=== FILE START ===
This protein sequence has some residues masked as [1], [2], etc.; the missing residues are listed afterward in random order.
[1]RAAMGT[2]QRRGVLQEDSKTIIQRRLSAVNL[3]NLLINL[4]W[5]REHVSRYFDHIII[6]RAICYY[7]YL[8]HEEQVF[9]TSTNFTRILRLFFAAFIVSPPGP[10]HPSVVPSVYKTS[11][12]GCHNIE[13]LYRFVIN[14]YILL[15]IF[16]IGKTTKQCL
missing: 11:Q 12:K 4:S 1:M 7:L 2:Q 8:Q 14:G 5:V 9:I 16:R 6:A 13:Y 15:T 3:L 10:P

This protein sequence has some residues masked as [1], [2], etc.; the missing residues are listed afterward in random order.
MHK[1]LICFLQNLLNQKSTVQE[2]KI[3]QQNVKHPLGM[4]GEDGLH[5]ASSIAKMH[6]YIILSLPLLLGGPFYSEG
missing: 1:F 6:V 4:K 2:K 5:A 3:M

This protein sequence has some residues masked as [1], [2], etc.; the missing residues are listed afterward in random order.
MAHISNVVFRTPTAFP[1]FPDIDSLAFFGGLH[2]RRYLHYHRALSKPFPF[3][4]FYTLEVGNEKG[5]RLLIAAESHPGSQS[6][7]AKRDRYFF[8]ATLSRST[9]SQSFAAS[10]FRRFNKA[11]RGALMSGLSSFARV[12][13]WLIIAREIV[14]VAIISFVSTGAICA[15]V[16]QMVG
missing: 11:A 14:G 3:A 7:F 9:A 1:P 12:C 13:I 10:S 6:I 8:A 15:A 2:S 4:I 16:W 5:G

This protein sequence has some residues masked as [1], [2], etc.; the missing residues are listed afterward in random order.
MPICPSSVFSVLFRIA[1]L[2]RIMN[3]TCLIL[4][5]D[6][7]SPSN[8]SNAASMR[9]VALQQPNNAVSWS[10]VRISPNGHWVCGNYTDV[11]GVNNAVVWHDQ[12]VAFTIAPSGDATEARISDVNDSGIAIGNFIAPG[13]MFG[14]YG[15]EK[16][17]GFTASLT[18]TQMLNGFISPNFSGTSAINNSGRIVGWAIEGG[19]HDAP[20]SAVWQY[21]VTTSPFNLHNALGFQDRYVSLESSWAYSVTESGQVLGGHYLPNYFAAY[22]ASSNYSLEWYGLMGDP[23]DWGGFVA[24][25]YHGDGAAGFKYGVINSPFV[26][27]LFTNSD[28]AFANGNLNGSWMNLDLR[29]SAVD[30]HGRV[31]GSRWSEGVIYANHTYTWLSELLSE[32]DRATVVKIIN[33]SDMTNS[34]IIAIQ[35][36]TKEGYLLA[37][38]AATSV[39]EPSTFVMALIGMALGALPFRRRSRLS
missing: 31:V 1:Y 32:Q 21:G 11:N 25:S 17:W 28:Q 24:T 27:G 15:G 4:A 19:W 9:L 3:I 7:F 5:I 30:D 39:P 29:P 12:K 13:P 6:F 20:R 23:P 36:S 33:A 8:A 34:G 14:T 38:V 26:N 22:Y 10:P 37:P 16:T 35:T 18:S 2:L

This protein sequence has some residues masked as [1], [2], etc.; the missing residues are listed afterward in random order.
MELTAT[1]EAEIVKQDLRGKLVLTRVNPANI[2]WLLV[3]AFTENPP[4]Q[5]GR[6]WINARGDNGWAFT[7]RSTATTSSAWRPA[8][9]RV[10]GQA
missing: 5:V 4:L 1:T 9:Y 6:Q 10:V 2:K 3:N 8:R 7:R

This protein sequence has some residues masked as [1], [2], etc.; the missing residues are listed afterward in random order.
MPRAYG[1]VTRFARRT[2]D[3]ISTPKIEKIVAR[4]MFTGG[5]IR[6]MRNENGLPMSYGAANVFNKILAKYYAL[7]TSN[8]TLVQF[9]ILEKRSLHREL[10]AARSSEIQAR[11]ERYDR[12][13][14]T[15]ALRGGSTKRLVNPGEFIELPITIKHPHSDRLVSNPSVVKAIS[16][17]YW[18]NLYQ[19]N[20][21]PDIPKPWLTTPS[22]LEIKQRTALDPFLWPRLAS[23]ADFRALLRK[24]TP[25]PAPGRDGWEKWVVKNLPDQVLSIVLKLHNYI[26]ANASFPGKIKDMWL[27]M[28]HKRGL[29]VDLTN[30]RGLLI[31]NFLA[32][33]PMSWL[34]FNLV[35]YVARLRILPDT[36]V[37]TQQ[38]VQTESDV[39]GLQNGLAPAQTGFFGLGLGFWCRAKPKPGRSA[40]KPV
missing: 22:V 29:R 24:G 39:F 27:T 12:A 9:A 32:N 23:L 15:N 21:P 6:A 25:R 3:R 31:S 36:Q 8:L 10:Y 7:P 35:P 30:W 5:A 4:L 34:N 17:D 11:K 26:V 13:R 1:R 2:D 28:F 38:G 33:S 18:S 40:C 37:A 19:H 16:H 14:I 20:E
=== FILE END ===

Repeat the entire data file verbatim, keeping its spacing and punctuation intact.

This protein sequence has some residues masked as [1], [2], etc.; the missing residues are listed afterward in random order.
[1]RAAMGT[2]QRRGVLQEDSKTIIQRRLSAVNL[3]NLLINL[4]W[5]REHVSRYFDHIII[6]RAICYY[7]YL[8]HEEQVF[9]TSTNFTRILRLFFAAFIVSPPGP[10]HPSVVPSVYKTS[11][12]GCHNIE[13]LYRFVIN[14]YILL[15]IF[16]IGKTTKQCL
missing: 11:Q 12:K 4:S 1:M 7:L 2:Q 8:Q 14:G 5:V 9:I 16:R 6:A 13:Y 15:T 3:L 10:P

This protein sequence has some residues masked as [1], [2], etc.; the missing residues are listed afterward in random order.
MHK[1]LICFLQNLLNQKSTVQE[2]KI[3]QQNVKHPLGM[4]GEDGLH[5]ASSIAKMH[6]YIILSLPLLLGGPFYSEG
missing: 1:F 6:V 4:K 2:K 5:A 3:M

This protein sequence has some residues masked as [1], [2], etc.; the missing residues are listed afterward in random order.
MAHISNVVFRTPTAFP[1]FPDIDSLAFFGGLH[2]RRYLHYHRALSKPFPF[3][4]FYTLEVGNEKG[5]RLLIAAESHPGSQS[6][7]AKRDRYFF[8]ATLSRST[9]SQSFAAS[10]FRRFNKA[11]RGALMSGLSSFARV[12][13]WLIIAREIV[14]VAIISFVSTGAICA[15]V[16]QMVG
missing: 11:A 14:G 3:A 7:F 9:A 1:P 12:C 13:I 10:S 6:I 8:A 15:A 2:S 4:I 16:W 5:G

This protein sequence has some residues masked as [1], [2], etc.; the missing residues are listed afterward in random order.
MPICPSSVFSVLFRIA[1]L[2]RIMN[3]TCLIL[4][5]D[6][7]SPSN[8]SNAASMR[9]VALQQPNNAVSWS[10]VRISPNGHWVCGNYTDV[11]GVNNAVVWHDQ[12]VAFTIAPSGDATEARISDVNDSGIAIGNFIAPG[13]MFG[14]YG[15]EK[16][17]GFTASLT[18]TQMLNGFISPNFSGTSAINNSGRIVGWAIEGG[19]HDAP[20]SAVWQY[21]VTTSPFNLHNALGFQDRYVSLESSWAYSVTESGQVLGGHYLPNYFAAY[22]ASSNYSLEWYGLMGDP[23]DWGGFVA[24][25]YHGDGAAGFKYGVINSPFV[26][27]LFTNSD[28]AFANGNLNGSWMNLDLR[29]SAVD[30]HGRV[31]GSRWSEGVIYANHTYTWLSELLSE[32]DRATVVKIIN[33]SDMTNS[34]IIAIQ[35][36]TKEGYLLA[37][38]AATSV[39]EPSTFVMALIGMALGALPFRRRSRLS
missing: 31:V 1:Y 32:Q 21:G 11:N 25:S 17:W 28:Q 24:T 27:G 15:G 4:A 19:W 9:L 3:I 7:F 5:I 30:D 39:P 29:P 12:K 13:P 6:F 20:R 23:P 36:S 33:A 8:A 34:G 14:T 38:V 26:N 22:Y 10:P 37:P 16:T 35:T 18:S 2:L

This protein sequence has some residues masked as [1], [2], etc.; the missing residues are listed afterward in random order.
MELTAT[1]EAEIVKQDLRGKLVLTRVNPANI[2]WLLV[3]AFTENPP[4]Q[5]GR[6]WINARGDNGWAFT[7]RSTATTSSAWRPA[8][9]RV[10]GQA
missing: 5:V 4:L 1:T 9:Y 6:Q 10:V 2:K 3:N 8:R 7:R

This protein sequence has some residues masked as [1], [2], etc.; the missing residues are listed afterward in random order.
MPRAYG[1]VTRFARRT[2]D[3]ISTPKIEKIVAR[4]MFTGG[5]IR[6]MRNENGLPMSYGAANVFNKILAKYYAL[7]TSN[8]TLVQF[9]ILEKRSLHREL[10]AARSSEIQAR[11]ERYDR[12][13][14]T[15]ALRGGSTKRLVNPGEFIELPITIKHPHSDRLVSNPSVVKAIS[16][17]YW[18]NLYQ[19]N[20][21]PDIPKPWLTTPS[22]LEIKQRTALDPFLWPRLAS[23]ADFRALLRK[24]TP[25]PAPGRDGWEKWVVKNLPDQVLSIVLKLHNYI[26]ANASFPGKIKDMWL[27]M[28]HKRGL[29]VDLTN[30]RGLLI[31]NFLA[32][33]PMSWL[34]FNLV[35]YVARLRILPDT[36]V[37]TQQ[38]VQTESDV[39]GLQNGLAPAQTGFFGLGLGFWCRAKPKPGRSA[40]KPV
missing: 22:V 29:R 24:G 39:F 27:T 12:A 9:A 32:N 23:L 15:N 21:P 6:A 25:R 3:R 31:S 36:Q 8:L 10:Y 7:P 35:P 30:W 5:A 4:L 34:N 17:D 11:K 26:V 13:R 1:R 2:D 28:F 38:G 33:S 18:S 40:C 37:A 19:H 16:H 14:I 20:E